On an average, a healthy human breathes 12-16 times/minute. The volume of air
involved in breathing movements can be estimated by using a spirometer which
helps in clinical assessment of pulmonary functions.
Respiratory Volumes and Capacities
Tidal Volume (TV): Volume of air inspired or expired during a normal respiration.
It is approx. 500 ml, i.e., a healthy man can inspire or expire approximately 6000
to 8000 mL of air per minute.
Inspiratory Reserve Volume (IRV):
Additional volume of air, a person can inspire by a forcible inspiration. This
averages 2500 mL to 3000 ml.
Expiratory Reserve Volume (ERV):
Additional volume of air, a person can expire by a forcible expiration. This
averages 1000 mL to 1100
Residual Volume (RV): Volume of air remaining in the lungs even after a forcible
expiration. This averages 1100 mL to 1200 ml.
By adding up a few respiratory volumes described above, one can derive various
pulmonary capacities, which can be used in clinical diagnosis.
Inspiratory Capacity (IC): Total volume of air a person can inspire after a normal
expiration. This includes tidal volume and inspiratory reserve volume (TV+IRV).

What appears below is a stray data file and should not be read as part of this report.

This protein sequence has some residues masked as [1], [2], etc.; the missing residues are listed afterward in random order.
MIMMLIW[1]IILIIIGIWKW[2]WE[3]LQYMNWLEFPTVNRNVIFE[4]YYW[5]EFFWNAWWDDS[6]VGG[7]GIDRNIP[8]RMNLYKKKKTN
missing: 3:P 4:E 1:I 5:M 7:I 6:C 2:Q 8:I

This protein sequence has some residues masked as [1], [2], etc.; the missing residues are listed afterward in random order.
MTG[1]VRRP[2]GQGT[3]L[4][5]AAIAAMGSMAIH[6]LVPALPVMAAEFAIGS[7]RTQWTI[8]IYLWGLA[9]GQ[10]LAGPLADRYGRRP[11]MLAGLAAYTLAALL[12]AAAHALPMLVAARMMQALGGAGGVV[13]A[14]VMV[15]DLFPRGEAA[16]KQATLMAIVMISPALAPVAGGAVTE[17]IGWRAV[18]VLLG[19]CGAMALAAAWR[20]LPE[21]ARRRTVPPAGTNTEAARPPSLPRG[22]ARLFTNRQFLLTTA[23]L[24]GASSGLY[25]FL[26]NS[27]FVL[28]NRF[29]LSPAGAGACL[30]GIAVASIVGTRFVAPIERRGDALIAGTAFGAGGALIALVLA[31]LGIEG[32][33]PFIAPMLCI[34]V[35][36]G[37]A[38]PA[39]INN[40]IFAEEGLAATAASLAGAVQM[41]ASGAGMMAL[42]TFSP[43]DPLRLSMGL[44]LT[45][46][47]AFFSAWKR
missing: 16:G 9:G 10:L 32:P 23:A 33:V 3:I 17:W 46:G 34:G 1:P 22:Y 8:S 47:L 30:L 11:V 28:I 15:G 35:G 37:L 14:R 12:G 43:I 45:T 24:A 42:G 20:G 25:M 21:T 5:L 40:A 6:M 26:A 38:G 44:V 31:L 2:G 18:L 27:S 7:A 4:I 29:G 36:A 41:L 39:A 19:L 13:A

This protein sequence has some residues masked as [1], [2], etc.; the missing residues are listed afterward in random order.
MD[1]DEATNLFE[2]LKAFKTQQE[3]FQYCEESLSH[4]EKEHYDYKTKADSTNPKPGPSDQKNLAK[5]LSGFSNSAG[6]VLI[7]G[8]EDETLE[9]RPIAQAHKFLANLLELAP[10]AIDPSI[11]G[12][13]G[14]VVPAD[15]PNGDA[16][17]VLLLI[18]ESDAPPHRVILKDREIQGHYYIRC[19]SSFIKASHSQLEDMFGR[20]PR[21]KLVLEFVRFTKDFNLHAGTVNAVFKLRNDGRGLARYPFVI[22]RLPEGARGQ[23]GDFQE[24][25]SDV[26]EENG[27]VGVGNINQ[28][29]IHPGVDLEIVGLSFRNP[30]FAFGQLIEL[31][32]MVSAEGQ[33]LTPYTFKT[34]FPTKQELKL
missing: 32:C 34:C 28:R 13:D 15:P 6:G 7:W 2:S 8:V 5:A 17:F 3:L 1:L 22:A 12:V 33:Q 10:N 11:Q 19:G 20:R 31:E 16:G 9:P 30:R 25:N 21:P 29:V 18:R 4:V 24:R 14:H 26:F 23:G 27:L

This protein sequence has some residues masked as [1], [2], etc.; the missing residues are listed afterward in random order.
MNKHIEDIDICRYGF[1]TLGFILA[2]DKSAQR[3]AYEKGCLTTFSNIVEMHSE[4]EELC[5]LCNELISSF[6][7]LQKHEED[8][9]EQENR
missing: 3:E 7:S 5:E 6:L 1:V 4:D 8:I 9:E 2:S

Expiratory Capacity (EC): Total volume of air a person can expire after a normal
inspiration. This includes tidal volume and expiratory reserve volume (TV+ERV).
Functional Residual Capacity (FRC): Volume of air that will remain in the lungs
after a normal expiration. This includes ERV+RV.
Vital Capacity (VC): The maximum volume of air a person can breathe in after a
forced expiration. This includes ERV, TV and IRV or the maximum volume of air a
person can breathe out after a forced inspiration.
Total Lung Capacity: Total volume of air accommodated in the lungs at the end of
a forced inspiration. This includes RV, ERV, TV and IRV or vital capacity + residual
Figure 17.2 Mechanism of breathing showing: (a) inspiration (b) expiration
Alveoli are the primary sites of exchange of gases. Exchange of gases also occur
between blood and tissues. O2 and CO2 are exchanged in these sites by simple
diffusion mainly based on pressure/concentration gradient. Solubility of the gases